Art Basel 2015: a Very Good Year

Art Basel 2015: a Very Good Year

Art Basel is the meridian to which all other fairs set their clocks. As the 46th edition came to a close on Sunday, we take you an a quick tour of the show.

The first impression this year was one of disorientation. Art Basel changed the floor plan around drastically, so I made a beeline to the central food court to get my bearings – not a good idea, my beeline led me to a swarming beehive. The show attracted an attendance of 98,000, including private collectors, representatives and groups from over 80 museums and institutions from across the world. The outdoor area was packed with people meeting and greeting, resting feet, and refuelling before hitting the floor again, so I turned on a dime and headed for Unlimited.


This huge airport-sized hangar of an art space provides a unique opportunity to present works that go beyond the art fair ‘normal’ pieces, either in scale, or in materials and media. This year the offering was exceptional. Highlights were a 30 meter-long inscribed polyester sheet by Dadamaino, an Italian painter of the Milanese avant-garde who scribbled in her own made-up code, presented by TornabuoniArt, Paris.  Another piece I found inspiring in its beautiful simplicity, as a meditation on man’s relationship to nature, was Plastic Tree by Pascale Marthine Tayou, just branches with plastic bags sprouting like incongruous blooms, presented by Continua, San Gimignano, who also submitted Ai WeiWei’s installation Stacked, two-floor-high multiple towers of bicycles. Then, standing out from the visual competition of bright works of art coming from every angle, there was Gilbert & George, always making me think and smile, in this case Scapegoated large triptych with incitements to ‘kick Xmas’ and ‘take on a toy boy’.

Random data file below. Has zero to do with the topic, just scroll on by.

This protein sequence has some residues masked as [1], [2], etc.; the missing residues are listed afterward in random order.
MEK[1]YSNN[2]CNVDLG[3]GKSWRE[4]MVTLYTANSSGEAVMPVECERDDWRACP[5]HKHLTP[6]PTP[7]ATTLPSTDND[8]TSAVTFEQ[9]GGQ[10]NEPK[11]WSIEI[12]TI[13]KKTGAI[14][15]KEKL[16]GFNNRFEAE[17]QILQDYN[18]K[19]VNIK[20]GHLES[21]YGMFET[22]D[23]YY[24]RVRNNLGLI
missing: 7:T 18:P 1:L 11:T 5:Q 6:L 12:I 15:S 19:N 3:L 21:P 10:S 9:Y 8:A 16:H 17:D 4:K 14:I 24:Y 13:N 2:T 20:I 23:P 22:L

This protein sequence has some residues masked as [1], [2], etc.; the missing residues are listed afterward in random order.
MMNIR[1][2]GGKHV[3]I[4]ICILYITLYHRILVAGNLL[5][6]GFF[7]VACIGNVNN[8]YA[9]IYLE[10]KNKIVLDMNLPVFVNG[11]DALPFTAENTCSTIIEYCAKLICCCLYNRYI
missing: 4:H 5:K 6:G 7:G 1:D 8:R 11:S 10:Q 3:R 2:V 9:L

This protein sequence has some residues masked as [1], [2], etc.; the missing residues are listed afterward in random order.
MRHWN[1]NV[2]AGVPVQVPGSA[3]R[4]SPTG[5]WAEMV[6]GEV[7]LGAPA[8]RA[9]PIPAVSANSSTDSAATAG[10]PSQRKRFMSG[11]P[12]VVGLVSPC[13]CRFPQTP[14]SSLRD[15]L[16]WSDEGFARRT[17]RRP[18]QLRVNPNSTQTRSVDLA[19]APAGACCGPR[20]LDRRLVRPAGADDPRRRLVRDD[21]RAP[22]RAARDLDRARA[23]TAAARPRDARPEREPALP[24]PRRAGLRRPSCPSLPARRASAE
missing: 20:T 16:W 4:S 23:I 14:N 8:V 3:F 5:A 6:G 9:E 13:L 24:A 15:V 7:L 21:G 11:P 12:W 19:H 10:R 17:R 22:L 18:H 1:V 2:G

Both new and repeat exhibitors were positive about this year’s event, and I noticed more than a fair share of Anish Kapoor’s work, perhaps the merchandising effect of his monumental show at Versailles. Regular Thaddaeus Ropac, said ‘Art Basel was once again a fair that went beyond expectations. The attendance of major museum directors and curators was enormous, and they travelled with their trustees, which meant they were able to make quick decisions. Only Art Basel is able to attract this kind of seriousness.’

Tornabuoni Gallery, who presented the Dadaimano piece in Unlimited, had a booth solely dedicated to Intersuperficie by Paolo Scheggi, as seen at the Venice Biennale in 1966. Just one panel, white, is now for sale (at a figure above 2 million euros if you are interested), the other two are on loan from the artist’s family and a museum. ‘This was our first year in Art Basel, it was a very positive experience,’ said Ursula Casamonti,  co-principal of TornabuoniArt, ‘we feel that 2015 is better than previous years, not so much in Italy perhaps, but definitely for France, sales have been good, we are looking forward to FIAC in October, we are preparing a parallel special show in our Paris gallery with over 25 works by Lucio Fontana’.


For the duration of Art Basel, Do We Dream Under the Same Sky by conceptual artist Rirkrit Tiravanijaand and Finish chef Antto Melasniemi was installed outside the entrance courtyard. The hand-written sign said ‘How does it work: we cook, when ready, eat, wash your bowl. Thanks.’ With a herbal garden, kitchen, and free communal dining, the project drew attention to the novel collaboration between Art Basel and Kickstarter to raise funds for artist residencies and special programming. It’s all about the sharing economy.

Mark your calendars:

Art Basel Miami Beach 2015, December 3–6

Art Basel Hong Kong 2016, March 24–26

Art Basel 2016, June 16–19

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Sylvia Edwards Davis is a writer and correspondent based in France with a focus on business and culture. A member of the France Media editorial team, Sylvia scans the cultural landscape to bring you the most relevant highlights on current events, art exhibitions, museums and festivals.

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